Where did we leave off?
Most people (me) take this and stop everything completely. So we go back to the first graph. Each individual day of “recovering” must add up to enough to bump your body back on it’s normal track. But now, we have to actually recover from a major issue, not just fix daily wear and tear. That means, a lot more time waiting.
Is there a way to get that same (or more) recovery, in a shorter time frame? You would have to increase the rate of recovery, and decrease the breakdown, thereby increasing the area between the two.
And that’s where PT comes in. Exercises increase blood flow and mobility, and ART/graston/deep massage breaks up the kinks in tissue, allowing those exercises to take effect in all areas. That’s the increase in recovery rate, in theory. And the other one? Decoupling breakdown rate from training rate? That’s where the small specific strength exercises come in. As tissues/muscles/tendons/joints are made more resilient, their breakdown per unit of training decreases.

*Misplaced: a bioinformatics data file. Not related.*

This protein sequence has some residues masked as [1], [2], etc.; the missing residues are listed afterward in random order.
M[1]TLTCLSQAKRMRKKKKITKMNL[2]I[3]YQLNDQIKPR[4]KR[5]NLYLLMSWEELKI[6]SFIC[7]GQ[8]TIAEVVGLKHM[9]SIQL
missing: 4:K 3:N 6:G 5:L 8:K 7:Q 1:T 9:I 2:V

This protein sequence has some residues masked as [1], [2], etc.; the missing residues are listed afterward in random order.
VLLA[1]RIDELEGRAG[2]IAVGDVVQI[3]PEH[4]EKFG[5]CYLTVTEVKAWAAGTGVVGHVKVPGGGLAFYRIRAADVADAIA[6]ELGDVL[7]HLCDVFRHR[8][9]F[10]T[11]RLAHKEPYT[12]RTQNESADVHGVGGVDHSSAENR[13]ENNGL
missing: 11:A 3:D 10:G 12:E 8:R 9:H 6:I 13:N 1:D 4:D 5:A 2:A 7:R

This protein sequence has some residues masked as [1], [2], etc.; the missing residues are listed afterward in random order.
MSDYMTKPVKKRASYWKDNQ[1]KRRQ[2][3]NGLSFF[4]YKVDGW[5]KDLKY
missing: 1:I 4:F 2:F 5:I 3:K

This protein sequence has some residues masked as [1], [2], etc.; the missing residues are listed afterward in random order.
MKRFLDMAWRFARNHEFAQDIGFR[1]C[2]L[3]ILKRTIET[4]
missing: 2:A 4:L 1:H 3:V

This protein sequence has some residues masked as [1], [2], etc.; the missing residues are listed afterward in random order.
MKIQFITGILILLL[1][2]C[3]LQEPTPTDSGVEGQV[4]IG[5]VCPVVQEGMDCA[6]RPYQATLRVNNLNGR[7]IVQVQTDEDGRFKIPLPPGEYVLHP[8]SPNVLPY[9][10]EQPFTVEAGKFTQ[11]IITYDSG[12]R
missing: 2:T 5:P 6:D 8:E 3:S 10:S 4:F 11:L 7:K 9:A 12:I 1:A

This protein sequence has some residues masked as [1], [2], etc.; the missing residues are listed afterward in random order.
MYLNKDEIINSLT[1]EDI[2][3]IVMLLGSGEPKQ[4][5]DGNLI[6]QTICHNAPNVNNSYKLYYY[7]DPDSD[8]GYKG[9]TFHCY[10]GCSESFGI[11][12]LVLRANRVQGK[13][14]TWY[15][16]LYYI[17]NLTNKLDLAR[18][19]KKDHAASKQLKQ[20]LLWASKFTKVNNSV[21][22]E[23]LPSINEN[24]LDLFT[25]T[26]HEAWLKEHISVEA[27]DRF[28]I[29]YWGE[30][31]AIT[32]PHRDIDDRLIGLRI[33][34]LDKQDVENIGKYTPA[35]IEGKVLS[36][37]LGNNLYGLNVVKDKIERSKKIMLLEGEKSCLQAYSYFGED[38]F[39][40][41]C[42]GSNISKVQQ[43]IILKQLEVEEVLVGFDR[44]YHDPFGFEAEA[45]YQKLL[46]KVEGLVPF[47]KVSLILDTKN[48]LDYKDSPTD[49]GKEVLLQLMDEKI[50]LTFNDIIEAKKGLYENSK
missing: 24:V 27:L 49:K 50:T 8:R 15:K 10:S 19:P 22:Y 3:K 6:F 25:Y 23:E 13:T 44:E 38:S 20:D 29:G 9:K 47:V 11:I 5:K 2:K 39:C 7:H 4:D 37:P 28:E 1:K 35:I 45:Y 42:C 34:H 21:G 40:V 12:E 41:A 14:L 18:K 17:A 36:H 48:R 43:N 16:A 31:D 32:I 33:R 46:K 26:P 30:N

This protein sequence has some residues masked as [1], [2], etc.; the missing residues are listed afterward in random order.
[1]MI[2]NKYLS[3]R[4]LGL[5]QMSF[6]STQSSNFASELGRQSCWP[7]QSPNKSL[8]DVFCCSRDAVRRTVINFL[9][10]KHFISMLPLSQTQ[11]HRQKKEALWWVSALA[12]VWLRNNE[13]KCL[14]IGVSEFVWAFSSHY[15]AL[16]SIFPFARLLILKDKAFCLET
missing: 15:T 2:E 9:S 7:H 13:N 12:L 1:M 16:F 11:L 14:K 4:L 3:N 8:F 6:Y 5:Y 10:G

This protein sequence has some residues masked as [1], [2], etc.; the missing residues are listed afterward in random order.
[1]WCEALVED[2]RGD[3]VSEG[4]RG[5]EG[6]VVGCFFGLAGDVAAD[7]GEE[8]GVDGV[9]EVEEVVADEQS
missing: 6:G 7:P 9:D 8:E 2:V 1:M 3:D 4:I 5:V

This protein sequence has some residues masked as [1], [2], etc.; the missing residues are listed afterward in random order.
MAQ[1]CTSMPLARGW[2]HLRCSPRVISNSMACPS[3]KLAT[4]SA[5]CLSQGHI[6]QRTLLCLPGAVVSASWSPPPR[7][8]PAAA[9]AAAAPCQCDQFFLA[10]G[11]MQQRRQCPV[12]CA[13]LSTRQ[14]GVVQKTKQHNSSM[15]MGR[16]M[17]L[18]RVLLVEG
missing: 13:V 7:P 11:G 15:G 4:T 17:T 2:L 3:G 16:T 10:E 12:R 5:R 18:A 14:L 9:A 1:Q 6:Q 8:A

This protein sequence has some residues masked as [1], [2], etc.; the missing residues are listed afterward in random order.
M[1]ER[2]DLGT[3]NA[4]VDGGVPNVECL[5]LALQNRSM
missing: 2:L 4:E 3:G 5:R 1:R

What do I like the most about this way of thinking? Agency. The idea that I have the ability to change those lines is so much nicer than just sitting around waiting. And what else? It would allow for increasing training along with the healing process.
Which takes us back to that earlier graph. The same recovery progress (total purple area) could be achieved with increased training, if you were able to increase recovery rate and decrease breakdown accordingly.
(purple area in graph a = purple area in graph b, but graph b has a higher training level).
And the happy ending. The status quo of training is raised, not only by increasing recovery rate, but by allowing more training for the same level of breakdown.
Which is all to say. I should be doing my PT exercises instead of writing this.